It’s the middle of another hot and humid summer in Pensacola, Florida, and you’ve come home only to find out that your air conditioner hasn’t been working. Before panicking, keep in mind that sometimes what seems like a major problem could be relatively minor. Here are some of the most common reasons your AC might not turn on.

Your AC Isn’t Receiving Power From the Electrical Panel

Check the electrical and any other secondary panel to see if the air conditioner has tripped a breaker or blown a fuse. If you find that the air conditioner has tripped a breaker, simply reset it by turning it off and then back on. If you find the air conditioner has blown a fuse, replace it. Remember that the air conditioner should be powered by and running on a dedicated 240-volt circuit.

Your AC’s Condenser’s Power Switch Isn’t On

Another minor issue that could have resulted in your air conditioner not running is a power switch that has turned off. The condenser’s power switch is mounted on the air conditioner’s outdoor unit. While ensuring that it isn’t turned off, also check to make sure the 240-volt disconnect that’s located next to the compressor isn’t shut off either. You can find this disconnect in a metal box usually mounted to the house.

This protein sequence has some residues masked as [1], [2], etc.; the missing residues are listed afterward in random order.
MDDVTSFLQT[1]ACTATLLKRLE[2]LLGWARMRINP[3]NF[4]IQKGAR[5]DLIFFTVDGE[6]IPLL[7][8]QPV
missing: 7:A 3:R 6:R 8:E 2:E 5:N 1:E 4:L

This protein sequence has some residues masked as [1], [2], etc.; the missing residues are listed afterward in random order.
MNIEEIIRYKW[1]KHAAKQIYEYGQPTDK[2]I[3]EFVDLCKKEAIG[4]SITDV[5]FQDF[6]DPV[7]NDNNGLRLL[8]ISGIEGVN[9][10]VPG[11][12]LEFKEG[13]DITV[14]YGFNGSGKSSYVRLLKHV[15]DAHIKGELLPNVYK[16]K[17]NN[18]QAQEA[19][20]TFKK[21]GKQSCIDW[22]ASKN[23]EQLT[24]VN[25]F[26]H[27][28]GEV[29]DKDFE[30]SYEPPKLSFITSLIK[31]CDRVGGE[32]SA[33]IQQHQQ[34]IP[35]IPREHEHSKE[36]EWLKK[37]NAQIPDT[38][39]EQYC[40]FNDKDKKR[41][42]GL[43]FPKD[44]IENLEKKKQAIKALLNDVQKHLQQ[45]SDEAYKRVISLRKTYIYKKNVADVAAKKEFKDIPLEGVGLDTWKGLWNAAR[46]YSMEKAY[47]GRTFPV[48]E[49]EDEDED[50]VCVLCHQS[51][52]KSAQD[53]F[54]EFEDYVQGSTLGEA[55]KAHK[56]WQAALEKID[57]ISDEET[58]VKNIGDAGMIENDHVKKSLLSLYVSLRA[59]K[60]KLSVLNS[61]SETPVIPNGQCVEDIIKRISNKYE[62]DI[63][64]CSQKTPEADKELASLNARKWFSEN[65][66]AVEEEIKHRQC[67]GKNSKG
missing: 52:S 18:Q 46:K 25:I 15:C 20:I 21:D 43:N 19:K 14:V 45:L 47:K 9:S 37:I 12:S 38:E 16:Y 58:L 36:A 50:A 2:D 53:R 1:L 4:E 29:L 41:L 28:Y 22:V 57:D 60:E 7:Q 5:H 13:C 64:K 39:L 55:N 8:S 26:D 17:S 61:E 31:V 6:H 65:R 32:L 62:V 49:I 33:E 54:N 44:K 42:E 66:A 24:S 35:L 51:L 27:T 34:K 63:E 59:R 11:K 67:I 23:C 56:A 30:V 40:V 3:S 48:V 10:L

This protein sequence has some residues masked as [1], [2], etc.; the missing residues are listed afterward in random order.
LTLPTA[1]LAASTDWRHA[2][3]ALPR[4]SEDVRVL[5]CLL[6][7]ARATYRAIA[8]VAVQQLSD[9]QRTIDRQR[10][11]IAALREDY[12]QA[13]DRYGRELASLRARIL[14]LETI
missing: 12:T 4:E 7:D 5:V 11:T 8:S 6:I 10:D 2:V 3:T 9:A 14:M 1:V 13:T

Your AC Has an Issue That Needs Professional Attention

Although the two aforementioned issues are easily fixable without the help of a professional HVAC technician, you shouldn’t open the thermostat’s shell or mess around with the system’s wiring if you aren’t trained to work with an air conditioner. In fact, what could be just a minor issue could turn into a major air conditioning repair if you try to fix it yourself. Contact your local HVAC contractor for a routine air conditioning service to find out why your AC isn’t turning on.

For more information about how routine air conditioning service can help you keep your system operating efficiency, or if you’re in need of an immediate air conditioning repair, read about how a maintenance plan saves you money or contact us at (850) 637-8479.